Tuesday, February 5, 2008

30 September: A Sunday Stroll in Schwäbisch Hall

We haven’t really done much in the way of sight-seeing this month, so I convinced John that we should drive out to Schwäbisch Hall, a small town about an hour’s drive northeast of Stuttgart. I had heard the name mentioned more times than I can count, but I always figured it was just another quaint little German town. What a minute…have I ever gotten sick of quaint little German towns? Off we went to have a look around.

We approached the town from above, as it is nestled in a deep valley along the River Kocher. We slipped into the last available parking space in a small public lot just a short distance from the town center, then started out on a ramble through the ancient city. Schwäbisch Hall’s roots date back to the 5th century BC, and evidence of Celtic saltworks have been discovered in the northern area of the town (the name Hall refers to a “fountain of salt”). Salt was the mainstay of the local economy through the Middle Ages, and the city’s wealth is evidenced by the impressive St. Michael’s Church, dating from the 15th century.

We soon made our way to one of the most distinctive buildings in town, the massive Neubau (New Building, dating from 1527), formerly the arsenal and seat of local government, now used as a cultural center (photo, above). We followed a narrow cobblestone street towards the Renaissance-style cupola of St. Michael’s, visible above the rooftops of beautifully-restored half-timber buildings. We came out on the sloping main square, which is dinstinctive because of its large size, its ornate Baroque Rathaus (city hall) and associated buildings, and the monumental flight of steps leading up to the church (photo, right). We went inside the church, which has a typically stark Gothic interior with some beautiful woodwork. From the top of the steps we got a lovely view of the square, lined with cafés full of people enjoying an afternoon Kaffee und Kuchen.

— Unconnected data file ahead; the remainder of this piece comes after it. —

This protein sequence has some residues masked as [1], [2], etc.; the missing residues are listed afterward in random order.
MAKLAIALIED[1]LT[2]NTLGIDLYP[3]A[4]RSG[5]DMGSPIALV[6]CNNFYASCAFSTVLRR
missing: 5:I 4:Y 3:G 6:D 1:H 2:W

More enchanting cobbled streets led us down the hill towards the river, where we crossed a covered wooden pedestrian bridge (the town boasts several of them) and turned a corner to feast our eyes on a magnificent sight: a string of cheerful pastel-hued half-timbered houses strung out along the river atop a solid wall of massive stone foundations, crowned by the peaked roof of the Neubau. More houses came into view as we walked along the promenade, all clustered together like pieces of an elaborate jigsaw puzzle (photo, right). A hefty arched stone bridge links the town with an island in the middle of the river, home to a lovely park where plenty of people were enjoying a lazy afternoon stroll under a canopy of leaves just starting to display autumn colors. We crossed another covered bridge to the opposite side of the river and continued our walk along the waterfront, spotting remnants of the old town defenses along the way, including sturdy towers and crumbling walls. We circled back through town and made our way slowly back to the car. All in all, Schwäbisch Hall is one of the most charming towns we have visited in Baden-Württemberg. It may be a little off the beaten path, but well worth a visit. I was sorry we hadn’t discovered it earlier but I’m so glad we made the trip.

I have posted more photos from our walk in Schwäbisch Hall on Flickr:

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